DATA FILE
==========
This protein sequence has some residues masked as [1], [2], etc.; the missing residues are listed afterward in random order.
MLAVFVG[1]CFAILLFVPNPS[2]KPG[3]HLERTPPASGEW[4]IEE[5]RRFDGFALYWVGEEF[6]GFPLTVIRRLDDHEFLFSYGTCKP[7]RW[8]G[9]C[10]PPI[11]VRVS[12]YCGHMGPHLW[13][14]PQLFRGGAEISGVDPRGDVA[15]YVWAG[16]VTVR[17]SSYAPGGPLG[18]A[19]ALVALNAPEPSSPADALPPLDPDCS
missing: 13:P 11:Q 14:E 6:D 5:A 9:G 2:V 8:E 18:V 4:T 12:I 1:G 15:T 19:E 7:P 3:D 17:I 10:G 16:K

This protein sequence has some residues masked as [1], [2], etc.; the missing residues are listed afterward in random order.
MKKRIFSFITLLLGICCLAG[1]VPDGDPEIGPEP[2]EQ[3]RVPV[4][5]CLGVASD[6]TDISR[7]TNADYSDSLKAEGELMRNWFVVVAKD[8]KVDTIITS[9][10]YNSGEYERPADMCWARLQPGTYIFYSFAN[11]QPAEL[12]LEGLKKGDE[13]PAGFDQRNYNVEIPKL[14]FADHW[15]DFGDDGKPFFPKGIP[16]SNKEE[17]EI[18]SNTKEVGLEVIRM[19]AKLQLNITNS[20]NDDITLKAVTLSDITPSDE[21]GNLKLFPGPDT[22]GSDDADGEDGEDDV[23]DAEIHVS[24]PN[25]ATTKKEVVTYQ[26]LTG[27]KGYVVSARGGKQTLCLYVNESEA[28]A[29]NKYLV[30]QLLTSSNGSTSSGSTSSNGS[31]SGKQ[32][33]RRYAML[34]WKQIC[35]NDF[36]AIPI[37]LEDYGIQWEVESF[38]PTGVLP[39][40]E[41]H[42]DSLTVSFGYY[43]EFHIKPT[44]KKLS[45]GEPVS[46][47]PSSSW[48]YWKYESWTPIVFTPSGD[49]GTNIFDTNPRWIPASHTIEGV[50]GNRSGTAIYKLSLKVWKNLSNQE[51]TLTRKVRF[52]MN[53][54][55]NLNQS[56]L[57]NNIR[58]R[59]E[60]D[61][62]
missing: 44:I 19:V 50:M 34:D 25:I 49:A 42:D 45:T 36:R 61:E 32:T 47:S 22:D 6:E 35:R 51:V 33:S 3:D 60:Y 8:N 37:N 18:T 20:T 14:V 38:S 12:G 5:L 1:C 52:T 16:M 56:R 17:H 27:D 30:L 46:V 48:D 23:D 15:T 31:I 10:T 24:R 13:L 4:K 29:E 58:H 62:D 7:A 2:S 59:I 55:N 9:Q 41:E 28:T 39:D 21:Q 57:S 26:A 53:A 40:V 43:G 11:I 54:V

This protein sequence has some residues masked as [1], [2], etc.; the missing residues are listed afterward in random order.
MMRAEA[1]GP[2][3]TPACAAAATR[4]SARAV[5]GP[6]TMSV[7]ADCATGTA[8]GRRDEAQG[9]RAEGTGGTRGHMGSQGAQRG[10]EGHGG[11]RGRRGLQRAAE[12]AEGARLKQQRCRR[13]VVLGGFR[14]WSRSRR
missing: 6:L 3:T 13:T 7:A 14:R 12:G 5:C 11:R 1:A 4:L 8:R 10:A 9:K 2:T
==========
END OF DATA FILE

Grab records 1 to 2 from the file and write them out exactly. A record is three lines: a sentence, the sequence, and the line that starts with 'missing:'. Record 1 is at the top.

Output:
This protein sequence has some residues masked as [1], [2], etc.; the missing residues are listed afterward in random order.
MLAVFVG[1]CFAILLFVPNPS[2]KPG[3]HLERTPPASGEW[4]IEE[5]RRFDGFALYWVGEEF[6]GFPLTVIRRLDDHEFLFSYGTCKP[7]RW[8]G[9]C[10]PPI[11]VRVS[12]YCGHMGPHLW[13][14]PQLFRGGAEISGVDPRGDVA[15]YVWAG[16]VTVR[17]SSYAPGGPLG[18]A[19]ALVALNAPEPSSPADALPPLDPDCS
missing: 13:P 11:Q 14:E 6:D 5:A 9:G 2:V 8:E 18:V 4:T 12:I 1:G 15:T 19:E 7:P 3:D 17:I 10:G 16:K

This protein sequence has some residues masked as [1], [2], etc.; the missing residues are listed afterward in random order.
MKKRIFSFITLLLGICCLAG[1]VPDGDPEIGPEP[2]EQ[3]RVPV[4][5]CLGVASD[6]TDISR[7]TNADYSDSLKAEGELMRNWFVVVAKD[8]KVDTIITS[9][10]YNSGEYERPADMCWARLQPGTYIFYSFAN[11]QPAEL[12]LEGLKKGDE[13]PAGFDQRNYNVEIPKL[14]FADHW[15]DFGDDGKPFFPKGIP[16]SNKEE[17]EI[18]SNTKEVGLEVIRM[19]AKLQLNITNS[20]NDDITLKAVTLSDITPSDE[21]GNLKLFPGPDT[22]GSDDADGEDGEDDV[23]DAEIHVS[24]PN[25]ATTKKEVVTYQ[26]LTG[27]KGYVVSARGGKQTLCLYVNESEA[28]A[29]NKYLV[30]QLLTSSNGSTSSGSTSSNGS[31]SGKQ[32][33]RRYAML[34]WKQIC[35]NDF[36]AIPI[37]LEDYGIQWEVESF[38]PTGVLP[39][40]E[41]H[42]DSLTVSFGYY[43]EFHIKPT[44]KKLS[45]GEPVS[46][47]PSSSW[48]YWKYESWTPIVFTPSGD[49]GTNIFDTNPRWIPASHTIEGV[50]GNRSGTAIYKLSLKVWKNLSNQE[51]TLTRKVRF[52]MN[53][54][55]NLNQS[56]L[57]NNIR[58]R[59]E[60]D[61][62]
missing: 44:I 19:V 50:M 34:D 25:I 49:A 42:D 45:T 36:R 61:E 32:T 47:S 22:D 6:E 35:R 51:V 33:S 3:D 60:Y 8:N 37:N 18:T 20:T 14:V 38:S 12:G 5:L 1:C 52:T 16:M 56:R 17:H 27:D 30:L 46:V 48:D 23:D 15:T 31:I 10:T 24:R 13:L 4:K 29:E 58:H 62:D 7:A 2:S 59:I 55:N 9:Q 41:E 28:T 39:D 21:Q 57:S 26:A 53:A 40:V 43:G 11:I 54:V